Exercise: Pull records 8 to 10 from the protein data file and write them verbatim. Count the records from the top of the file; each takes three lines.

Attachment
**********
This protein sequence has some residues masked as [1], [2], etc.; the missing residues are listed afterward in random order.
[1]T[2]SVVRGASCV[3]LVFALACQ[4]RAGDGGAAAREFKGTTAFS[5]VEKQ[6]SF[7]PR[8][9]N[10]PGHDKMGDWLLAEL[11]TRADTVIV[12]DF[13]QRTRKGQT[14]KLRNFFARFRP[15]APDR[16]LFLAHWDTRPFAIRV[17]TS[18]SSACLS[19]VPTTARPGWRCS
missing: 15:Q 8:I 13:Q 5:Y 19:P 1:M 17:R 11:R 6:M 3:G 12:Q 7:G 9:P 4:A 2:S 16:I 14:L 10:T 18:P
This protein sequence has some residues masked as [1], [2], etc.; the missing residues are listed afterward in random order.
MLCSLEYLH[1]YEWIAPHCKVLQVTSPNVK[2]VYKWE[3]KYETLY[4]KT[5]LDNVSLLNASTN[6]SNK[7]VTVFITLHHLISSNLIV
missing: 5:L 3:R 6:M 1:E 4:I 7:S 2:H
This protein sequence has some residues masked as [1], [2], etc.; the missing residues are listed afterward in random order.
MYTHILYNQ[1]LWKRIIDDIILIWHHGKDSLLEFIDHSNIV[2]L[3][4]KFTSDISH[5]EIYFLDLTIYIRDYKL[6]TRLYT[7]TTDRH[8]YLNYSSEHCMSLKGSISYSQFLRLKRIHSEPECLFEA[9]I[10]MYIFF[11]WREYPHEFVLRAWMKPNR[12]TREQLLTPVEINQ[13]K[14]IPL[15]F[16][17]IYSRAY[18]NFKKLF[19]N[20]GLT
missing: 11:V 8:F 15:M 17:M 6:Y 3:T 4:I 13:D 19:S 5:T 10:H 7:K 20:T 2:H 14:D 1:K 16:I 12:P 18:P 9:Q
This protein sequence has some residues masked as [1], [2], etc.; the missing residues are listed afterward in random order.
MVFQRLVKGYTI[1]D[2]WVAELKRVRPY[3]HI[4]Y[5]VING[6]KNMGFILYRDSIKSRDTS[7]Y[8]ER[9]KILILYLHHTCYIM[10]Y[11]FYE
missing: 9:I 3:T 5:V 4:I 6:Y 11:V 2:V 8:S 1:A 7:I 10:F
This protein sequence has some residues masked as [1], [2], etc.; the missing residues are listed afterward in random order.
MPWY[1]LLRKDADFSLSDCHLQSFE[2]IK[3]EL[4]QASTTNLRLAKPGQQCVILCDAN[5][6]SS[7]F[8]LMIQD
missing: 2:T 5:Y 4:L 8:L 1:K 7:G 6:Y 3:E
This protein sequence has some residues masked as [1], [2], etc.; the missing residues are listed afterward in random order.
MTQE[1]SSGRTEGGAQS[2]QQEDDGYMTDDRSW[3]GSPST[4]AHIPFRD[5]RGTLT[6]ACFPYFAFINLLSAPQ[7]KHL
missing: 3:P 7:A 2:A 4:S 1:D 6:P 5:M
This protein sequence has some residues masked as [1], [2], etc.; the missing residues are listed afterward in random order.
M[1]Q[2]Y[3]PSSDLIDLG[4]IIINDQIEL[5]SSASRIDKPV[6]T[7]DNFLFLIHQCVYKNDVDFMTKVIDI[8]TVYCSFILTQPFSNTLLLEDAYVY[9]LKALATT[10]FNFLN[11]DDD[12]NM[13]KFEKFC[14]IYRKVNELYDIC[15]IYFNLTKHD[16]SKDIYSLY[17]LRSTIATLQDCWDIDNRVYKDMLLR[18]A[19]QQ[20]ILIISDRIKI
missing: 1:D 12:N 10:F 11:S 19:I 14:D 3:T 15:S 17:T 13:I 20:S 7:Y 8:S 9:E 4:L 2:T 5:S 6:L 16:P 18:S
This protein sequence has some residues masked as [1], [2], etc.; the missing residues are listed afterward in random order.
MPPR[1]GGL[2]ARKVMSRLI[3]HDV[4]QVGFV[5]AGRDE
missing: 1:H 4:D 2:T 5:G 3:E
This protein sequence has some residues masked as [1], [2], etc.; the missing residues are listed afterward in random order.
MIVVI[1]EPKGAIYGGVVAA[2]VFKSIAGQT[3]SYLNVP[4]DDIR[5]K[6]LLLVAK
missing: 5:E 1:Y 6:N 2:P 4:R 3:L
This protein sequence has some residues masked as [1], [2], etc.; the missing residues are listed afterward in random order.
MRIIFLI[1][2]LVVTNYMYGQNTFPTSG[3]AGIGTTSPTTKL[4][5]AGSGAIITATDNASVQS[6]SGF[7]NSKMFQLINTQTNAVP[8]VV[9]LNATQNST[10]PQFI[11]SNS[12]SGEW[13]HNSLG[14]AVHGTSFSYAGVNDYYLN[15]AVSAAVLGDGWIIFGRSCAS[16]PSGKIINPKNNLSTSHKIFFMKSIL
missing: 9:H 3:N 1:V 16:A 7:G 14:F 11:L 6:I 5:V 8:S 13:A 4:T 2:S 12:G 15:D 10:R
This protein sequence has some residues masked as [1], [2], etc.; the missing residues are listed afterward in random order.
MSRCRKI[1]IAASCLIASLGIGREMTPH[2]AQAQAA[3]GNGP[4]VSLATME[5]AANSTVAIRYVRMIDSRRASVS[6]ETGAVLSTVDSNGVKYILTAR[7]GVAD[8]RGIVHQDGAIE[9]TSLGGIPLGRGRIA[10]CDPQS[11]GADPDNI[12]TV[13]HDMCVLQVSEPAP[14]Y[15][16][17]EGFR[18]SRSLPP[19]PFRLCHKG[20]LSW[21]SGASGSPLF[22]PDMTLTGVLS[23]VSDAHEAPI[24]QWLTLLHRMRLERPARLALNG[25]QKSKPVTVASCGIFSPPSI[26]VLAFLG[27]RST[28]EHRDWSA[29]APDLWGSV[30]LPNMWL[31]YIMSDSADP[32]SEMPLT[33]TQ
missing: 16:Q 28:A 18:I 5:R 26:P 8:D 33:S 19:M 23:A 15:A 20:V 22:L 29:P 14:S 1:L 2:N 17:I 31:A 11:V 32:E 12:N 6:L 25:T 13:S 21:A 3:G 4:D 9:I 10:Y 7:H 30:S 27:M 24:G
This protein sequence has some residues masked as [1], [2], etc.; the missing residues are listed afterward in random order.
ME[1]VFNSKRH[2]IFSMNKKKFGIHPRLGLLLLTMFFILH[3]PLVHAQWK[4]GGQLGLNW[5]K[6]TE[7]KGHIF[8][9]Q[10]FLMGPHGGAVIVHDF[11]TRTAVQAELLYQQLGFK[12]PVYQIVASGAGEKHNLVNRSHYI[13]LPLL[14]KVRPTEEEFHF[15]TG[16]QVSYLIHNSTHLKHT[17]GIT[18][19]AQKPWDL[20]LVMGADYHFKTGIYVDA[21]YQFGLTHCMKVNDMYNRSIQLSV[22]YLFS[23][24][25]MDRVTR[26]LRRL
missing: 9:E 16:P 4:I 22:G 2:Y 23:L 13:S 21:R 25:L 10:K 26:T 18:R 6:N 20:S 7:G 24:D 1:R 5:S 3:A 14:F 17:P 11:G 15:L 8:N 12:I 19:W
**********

This protein sequence has some residues masked as [1], [2], etc.; the missing residues are listed afterward in random order.
MPPR[1]GGL[2]ARKVMSRLI[3]HDV[4]QVGFV[5]AGRDE
missing: 1:H 4:D 2:T 5:G 3:E
This protein sequence has some residues masked as [1], [2], etc.; the missing residues are listed afterward in random order.
MIVVI[1]EPKGAIYGGVVAA[2]VFKSIAGQT[3]SYLNVP[4]DDIR[5]K[6]LLLVAK
missing: 5:E 1:Y 6:N 2:P 4:R 3:L
This protein sequence has some residues masked as [1], [2], etc.; the missing residues are listed afterward in random order.
MRIIFLI[1][2]LVVTNYMYGQNTFPTSG[3]AGIGTTSPTTKL[4][5]AGSGAIITATDNASVQS[6]SGF[7]NSKMFQLINTQTNAVP[8]VV[9]LNATQNST[10]PQFI[11]SNS[12]SGEW[13]HNSLG[14]AVHGTSFSYAGVNDYYLN[15]AVSAAVLGDGWIIFGRSCAS[16]PSGKIINPKNNLSTSHKIFFMKSIL
missing: 9:H 3:N 1:V 16:A 7:G 14:F 11:L 6:I 5:V 8:S 13:A 4:T 2:S 12:G 15:D 10:R